public class FootballerDBContext:DbContext
        public DbSet<Footballer> Footballers { getset; }
        public DbSet<Training> Trainings { getset; }

Do not forget to add  (using System.Data.Entity;) in the beginning of the class file

8) We must take care of the connection string. It is very easy to create one in the web.config.It does not matter that we do not have a database yet.When we run the DbContext and query against it,it will use a connection string in the web.config and will create the database based on the classes.

In my case the connection string inside the web.config, looks like this


   <add name="CodeFirstDBContext" 
connectionString="server=.\SqlExpress;integrated security=true;"


9) Now it is time to create Linq to Entities queries to retrieve data from the database . Add a new class to your application in the CodeFirst folder.Name the file DALfootballer.cs

We will create a simple public method to retrieve the footballers. The code for the class follows

public class DALfootballer
        FootballerDBContext ctx = new FootballerDBContext();
        public List<Footballer> GetFootballers()
            var query = from player in ctx.Footballers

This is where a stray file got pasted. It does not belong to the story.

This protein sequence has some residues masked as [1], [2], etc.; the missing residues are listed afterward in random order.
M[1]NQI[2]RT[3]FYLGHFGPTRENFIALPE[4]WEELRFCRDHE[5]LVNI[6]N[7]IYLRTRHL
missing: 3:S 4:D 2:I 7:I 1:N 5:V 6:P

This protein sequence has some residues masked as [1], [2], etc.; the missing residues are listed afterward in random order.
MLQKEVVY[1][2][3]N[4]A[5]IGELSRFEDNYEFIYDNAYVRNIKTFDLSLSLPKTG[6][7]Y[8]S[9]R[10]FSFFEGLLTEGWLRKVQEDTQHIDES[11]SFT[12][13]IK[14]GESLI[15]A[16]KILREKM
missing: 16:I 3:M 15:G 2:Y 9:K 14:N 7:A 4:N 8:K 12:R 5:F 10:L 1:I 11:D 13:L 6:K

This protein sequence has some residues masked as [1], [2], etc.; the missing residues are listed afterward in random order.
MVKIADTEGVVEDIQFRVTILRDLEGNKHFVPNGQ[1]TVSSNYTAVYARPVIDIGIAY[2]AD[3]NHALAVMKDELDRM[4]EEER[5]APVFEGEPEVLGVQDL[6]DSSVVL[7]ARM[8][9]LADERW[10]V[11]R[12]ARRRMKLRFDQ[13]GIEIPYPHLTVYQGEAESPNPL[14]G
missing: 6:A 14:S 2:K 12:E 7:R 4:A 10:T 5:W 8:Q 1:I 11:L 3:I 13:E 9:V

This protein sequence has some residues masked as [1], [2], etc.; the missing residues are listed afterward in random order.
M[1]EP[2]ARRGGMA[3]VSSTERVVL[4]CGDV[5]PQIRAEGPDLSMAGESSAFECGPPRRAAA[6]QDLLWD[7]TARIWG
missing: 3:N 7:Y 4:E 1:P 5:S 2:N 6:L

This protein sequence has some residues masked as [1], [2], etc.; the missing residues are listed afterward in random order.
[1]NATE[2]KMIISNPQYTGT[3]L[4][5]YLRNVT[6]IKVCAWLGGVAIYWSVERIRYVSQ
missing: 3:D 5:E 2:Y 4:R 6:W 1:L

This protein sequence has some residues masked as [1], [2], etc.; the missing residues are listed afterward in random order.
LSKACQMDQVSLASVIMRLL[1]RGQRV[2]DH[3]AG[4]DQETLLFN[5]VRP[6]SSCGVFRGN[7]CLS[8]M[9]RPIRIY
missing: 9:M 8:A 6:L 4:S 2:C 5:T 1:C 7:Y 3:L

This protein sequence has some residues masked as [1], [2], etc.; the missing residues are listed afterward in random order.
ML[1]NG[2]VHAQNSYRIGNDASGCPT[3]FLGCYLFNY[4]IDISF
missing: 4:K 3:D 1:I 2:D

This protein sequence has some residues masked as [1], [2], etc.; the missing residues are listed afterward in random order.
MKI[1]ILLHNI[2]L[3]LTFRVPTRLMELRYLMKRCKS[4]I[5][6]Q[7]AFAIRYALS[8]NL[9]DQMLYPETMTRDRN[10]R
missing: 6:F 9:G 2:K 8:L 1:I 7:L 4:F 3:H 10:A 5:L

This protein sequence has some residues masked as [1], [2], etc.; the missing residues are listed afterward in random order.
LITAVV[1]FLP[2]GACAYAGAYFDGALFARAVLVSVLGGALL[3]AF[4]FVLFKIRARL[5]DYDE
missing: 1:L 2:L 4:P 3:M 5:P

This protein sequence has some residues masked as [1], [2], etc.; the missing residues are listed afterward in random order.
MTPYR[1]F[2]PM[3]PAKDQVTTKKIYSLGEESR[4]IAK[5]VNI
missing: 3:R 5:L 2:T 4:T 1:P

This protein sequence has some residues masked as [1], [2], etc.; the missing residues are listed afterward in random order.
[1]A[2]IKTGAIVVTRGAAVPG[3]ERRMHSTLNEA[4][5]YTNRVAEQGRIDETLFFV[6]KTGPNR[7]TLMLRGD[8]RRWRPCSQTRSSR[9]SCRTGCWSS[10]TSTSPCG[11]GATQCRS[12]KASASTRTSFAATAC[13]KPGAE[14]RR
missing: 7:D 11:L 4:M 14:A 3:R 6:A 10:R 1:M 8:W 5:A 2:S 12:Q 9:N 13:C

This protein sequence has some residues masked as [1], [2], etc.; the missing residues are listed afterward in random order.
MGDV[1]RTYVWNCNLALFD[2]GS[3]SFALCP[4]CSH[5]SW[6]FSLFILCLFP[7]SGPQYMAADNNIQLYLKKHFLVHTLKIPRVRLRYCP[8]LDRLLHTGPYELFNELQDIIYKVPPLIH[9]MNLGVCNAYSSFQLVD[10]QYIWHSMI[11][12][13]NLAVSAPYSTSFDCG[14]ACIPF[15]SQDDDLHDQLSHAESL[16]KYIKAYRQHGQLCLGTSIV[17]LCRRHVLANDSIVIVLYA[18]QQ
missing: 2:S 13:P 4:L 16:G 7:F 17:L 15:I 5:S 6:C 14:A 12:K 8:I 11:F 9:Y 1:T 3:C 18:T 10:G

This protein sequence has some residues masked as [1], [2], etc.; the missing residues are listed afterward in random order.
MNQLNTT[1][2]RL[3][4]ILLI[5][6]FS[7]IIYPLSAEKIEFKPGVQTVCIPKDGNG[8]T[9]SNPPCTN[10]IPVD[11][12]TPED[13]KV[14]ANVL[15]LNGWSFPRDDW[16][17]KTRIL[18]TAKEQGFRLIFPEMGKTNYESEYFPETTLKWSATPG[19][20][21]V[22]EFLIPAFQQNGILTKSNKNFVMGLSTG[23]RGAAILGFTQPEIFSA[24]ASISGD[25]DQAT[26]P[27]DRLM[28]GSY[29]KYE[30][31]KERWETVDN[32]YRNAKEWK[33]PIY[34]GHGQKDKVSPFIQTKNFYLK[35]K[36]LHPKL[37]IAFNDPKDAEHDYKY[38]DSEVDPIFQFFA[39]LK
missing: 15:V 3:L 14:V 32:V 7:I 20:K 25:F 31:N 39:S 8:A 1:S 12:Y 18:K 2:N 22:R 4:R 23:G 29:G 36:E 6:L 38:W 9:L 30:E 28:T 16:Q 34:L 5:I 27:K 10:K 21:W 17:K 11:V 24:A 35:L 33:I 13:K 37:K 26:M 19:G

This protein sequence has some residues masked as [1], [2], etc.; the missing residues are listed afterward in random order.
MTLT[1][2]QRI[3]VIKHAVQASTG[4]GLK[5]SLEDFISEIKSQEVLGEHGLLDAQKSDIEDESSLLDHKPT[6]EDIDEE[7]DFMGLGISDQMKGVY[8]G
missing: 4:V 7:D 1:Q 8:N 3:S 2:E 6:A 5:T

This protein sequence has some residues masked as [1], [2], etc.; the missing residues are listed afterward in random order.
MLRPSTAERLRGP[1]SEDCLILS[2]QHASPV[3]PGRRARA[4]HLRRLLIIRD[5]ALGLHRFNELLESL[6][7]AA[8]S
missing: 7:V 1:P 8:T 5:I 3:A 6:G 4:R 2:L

where player.FirstName=="Jamie" 
                        select player;
            return query.ToList();

10) Place a GridView control on the Default.aspx page and leave the default name.Add an ObjectDataSource control on the Default.aspx page and leave the default name. Set the DatasourceID property of the GridView control to the ID of the ObjectDataSource control.(DataSourceID="ObjectDataSource1" ). Let's configure the ObjectDataSource control. Click on the smart tag item of the ObjectDataSource control and select Configure Data Source. In the Wizzard that pops up select the DALFootballer class and then in the next step choose the GetFootballers() method.Click Finish to complete the steps of the wizzard.

Build your application. 

11)  Let's create an Insert method in order to insert data into the tables.

I will create an Insert() method and for simplicity reasons I will place it in the Default.aspx.cs file.

private void Insert()
            var footballers = new List<Footballer>
                new Footballer {